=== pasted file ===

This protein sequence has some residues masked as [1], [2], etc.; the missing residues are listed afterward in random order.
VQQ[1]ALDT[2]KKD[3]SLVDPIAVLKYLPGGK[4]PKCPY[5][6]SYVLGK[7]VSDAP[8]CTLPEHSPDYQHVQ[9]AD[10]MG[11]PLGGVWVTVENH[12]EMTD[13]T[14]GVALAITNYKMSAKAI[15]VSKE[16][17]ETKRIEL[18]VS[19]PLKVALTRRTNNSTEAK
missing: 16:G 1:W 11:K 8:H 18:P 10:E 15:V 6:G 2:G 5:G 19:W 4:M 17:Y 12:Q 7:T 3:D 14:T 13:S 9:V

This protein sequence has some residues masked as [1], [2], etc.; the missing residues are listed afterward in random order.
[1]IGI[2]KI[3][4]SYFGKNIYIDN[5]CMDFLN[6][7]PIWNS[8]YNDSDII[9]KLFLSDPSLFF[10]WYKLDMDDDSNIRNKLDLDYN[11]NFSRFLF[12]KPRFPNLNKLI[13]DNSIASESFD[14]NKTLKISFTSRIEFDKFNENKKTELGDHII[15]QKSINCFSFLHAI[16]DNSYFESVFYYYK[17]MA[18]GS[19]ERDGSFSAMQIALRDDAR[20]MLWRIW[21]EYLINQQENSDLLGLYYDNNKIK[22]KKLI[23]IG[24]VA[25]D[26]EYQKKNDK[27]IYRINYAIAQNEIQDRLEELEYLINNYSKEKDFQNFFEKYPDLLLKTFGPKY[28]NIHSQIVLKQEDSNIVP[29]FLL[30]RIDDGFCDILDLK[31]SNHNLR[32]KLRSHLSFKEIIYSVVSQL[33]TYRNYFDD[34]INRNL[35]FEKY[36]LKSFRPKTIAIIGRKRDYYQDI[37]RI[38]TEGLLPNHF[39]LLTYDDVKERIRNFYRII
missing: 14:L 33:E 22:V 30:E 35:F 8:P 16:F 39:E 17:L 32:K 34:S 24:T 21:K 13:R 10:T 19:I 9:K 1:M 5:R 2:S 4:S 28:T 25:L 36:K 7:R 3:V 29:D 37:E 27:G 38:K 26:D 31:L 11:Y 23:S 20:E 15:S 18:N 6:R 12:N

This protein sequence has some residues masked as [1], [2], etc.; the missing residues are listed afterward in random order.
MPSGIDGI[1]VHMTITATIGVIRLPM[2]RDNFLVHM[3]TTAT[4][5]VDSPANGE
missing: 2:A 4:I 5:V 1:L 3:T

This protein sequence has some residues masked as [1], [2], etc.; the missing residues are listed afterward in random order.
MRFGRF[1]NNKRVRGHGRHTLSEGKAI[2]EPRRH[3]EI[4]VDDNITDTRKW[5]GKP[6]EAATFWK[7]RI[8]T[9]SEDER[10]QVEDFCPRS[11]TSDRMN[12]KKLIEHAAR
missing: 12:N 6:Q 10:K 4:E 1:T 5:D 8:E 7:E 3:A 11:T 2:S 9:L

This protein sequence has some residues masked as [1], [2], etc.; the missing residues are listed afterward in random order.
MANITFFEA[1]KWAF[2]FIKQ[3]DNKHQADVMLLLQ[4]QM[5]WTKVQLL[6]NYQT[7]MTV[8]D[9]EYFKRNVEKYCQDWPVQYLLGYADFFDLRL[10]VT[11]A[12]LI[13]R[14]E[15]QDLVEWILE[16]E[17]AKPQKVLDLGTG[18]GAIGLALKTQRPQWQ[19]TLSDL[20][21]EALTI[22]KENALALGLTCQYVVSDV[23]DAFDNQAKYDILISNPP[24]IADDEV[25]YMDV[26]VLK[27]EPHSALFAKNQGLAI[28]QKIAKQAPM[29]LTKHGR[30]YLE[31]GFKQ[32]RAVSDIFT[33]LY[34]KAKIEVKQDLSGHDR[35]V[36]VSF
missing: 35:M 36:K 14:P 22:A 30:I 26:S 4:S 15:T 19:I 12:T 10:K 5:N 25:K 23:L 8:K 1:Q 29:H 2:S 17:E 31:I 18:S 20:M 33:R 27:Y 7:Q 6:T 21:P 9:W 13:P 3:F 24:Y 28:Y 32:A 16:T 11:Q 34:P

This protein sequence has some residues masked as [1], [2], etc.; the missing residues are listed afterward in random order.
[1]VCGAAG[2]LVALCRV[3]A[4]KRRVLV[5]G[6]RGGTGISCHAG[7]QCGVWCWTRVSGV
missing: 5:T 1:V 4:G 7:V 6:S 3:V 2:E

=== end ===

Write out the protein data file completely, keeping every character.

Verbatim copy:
This protein sequence has some residues masked as [1], [2], etc.; the missing residues are listed afterward in random order.
VQQ[1]ALDT[2]KKD[3]SLVDPIAVLKYLPGGK[4]PKCPY[5][6]SYVLGK[7]VSDAP[8]CTLPEHSPDYQHVQ[9]AD[10]MG[11]PLGGVWVTVENH[12]EMTD[13]T[14]GVALAITNYKMSAKAI[15]VSKE[16][17]ETKRIEL[18]VS[19]PLKVALTRRTNNSTEAK
missing: 16:G 1:W 11:K 8:H 18:P 10:E 15:V 6:G 2:G 5:G 19:W 4:M 17:Y 12:Q 7:T 3:D 14:T 13:S 9:V

This protein sequence has some residues masked as [1], [2], etc.; the missing residues are listed afterward in random order.
[1]IGI[2]KI[3][4]SYFGKNIYIDN[5]CMDFLN[6][7]PIWNS[8]YNDSDII[9]KLFLSDPSLFF[10]WYKLDMDDDSNIRNKLDLDYN[11]NFSRFLF[12]KPRFPNLNKLI[13]DNSIASESFD[14]NKTLKISFTSRIEFDKFNENKKTELGDHII[15]QKSINCFSFLHAI[16]DNSYFESVFYYYK[17]MA[18]GS[19]ERDGSFSAMQIALRDDAR[20]MLWRIW[21]EYLINQQENSDLLGLYYDNNKIK[22]KKLI[23]IG[24]VA[25]D[26]EYQKKNDK[27]IYRINYAIAQNEIQDRLEELEYLINNYSKEKDFQNFFEKYPDLLLKTFGPKY[28]NIHSQIVLKQEDSNIVP[29]FLL[30]RIDDGFCDILDLK[31]SNHNLR[32]KLRSHLSFKEIIYSVVSQL[33]TYRNYFDD[34]INRNL[35]FEKY[36]LKSFRPKTIAIIGRKRDYYQDI[37]RI[38]TEGLLPNHF[39]LLTYDDVKERIRNFYRII
missing: 14:L 33:E 22:V 30:E 35:F 8:P 16:F 39:E 17:L 32:K 34:S 24:T 21:K 13:R 10:T 19:I 9:K 1:M 5:R 2:S 4:S 28:T 25:L 36:K 7:R 3:V 29:D 37:E 27:G 38:K 26:D 31:L 11:Y 23:S 20:E 15:S 18:N 6:R 12:N

This protein sequence has some residues masked as [1], [2], etc.; the missing residues are listed afterward in random order.
MPSGIDGI[1]VHMTITATIGVIRLPM[2]RDNFLVHM[3]TTAT[4][5]VDSPANGE
missing: 2:A 4:I 5:V 1:L 3:T

This protein sequence has some residues masked as [1], [2], etc.; the missing residues are listed afterward in random order.
MRFGRF[1]NNKRVRGHGRHTLSEGKAI[2]EPRRH[3]EI[4]VDDNITDTRKW[5]GKP[6]EAATFWK[7]RI[8]T[9]SEDER[10]QVEDFCPRS[11]TSDRMN[12]KKLIEHAAR
missing: 12:N 6:Q 10:K 4:E 1:T 5:D 8:E 7:E 3:A 11:T 2:S 9:L

This protein sequence has some residues masked as [1], [2], etc.; the missing residues are listed afterward in random order.
MANITFFEA[1]KWAF[2]FIKQ[3]DNKHQADVMLLLQ[4]QM[5]WTKVQLL[6]NYQT[7]MTV[8]D[9]EYFKRNVEKYCQDWPVQYLLGYADFFDLRL[10]VT[11]A[12]LI[13]R[14]E[15]QDLVEWILE[16]E[17]AKPQKVLDLGTG[18]GAIGLALKTQRPQWQ[19]TLSDL[20][21]EALTI[22]KENALALGLTCQYVVSDV[23]DAFDNQAKYDILISNPP[24]IADDEV[25]YMDV[26]VLK[27]EPHSALFAKNQGLAI[28]QKIAKQAPM[29]LTKHGR[30]YLE[31]GFKQ[32]RAVSDIFT[33]LY[34]KAKIEVKQDLSGHDR[35]V[36]VSF
missing: 35:M 36:K 14:P 22:A 30:I 26:S 4:S 15:T 19:I 12:T 10:K 5:N 25:K 23:L 8:K 1:Q 29:H 2:S 17:E 31:I 18:S 20:M 33:R 27:Y 7:Q 6:T 21:P 9:W 13:P 3:F 24:Y 28:Y 32:A 16:T 11:Q 34:P

This protein sequence has some residues masked as [1], [2], etc.; the missing residues are listed afterward in random order.
[1]VCGAAG[2]LVALCRV[3]A[4]KRRVLV[5]G[6]RGGTGISCHAG[7]QCGVWCWTRVSGV
missing: 5:T 1:V 4:G 7:V 6:S 3:V 2:E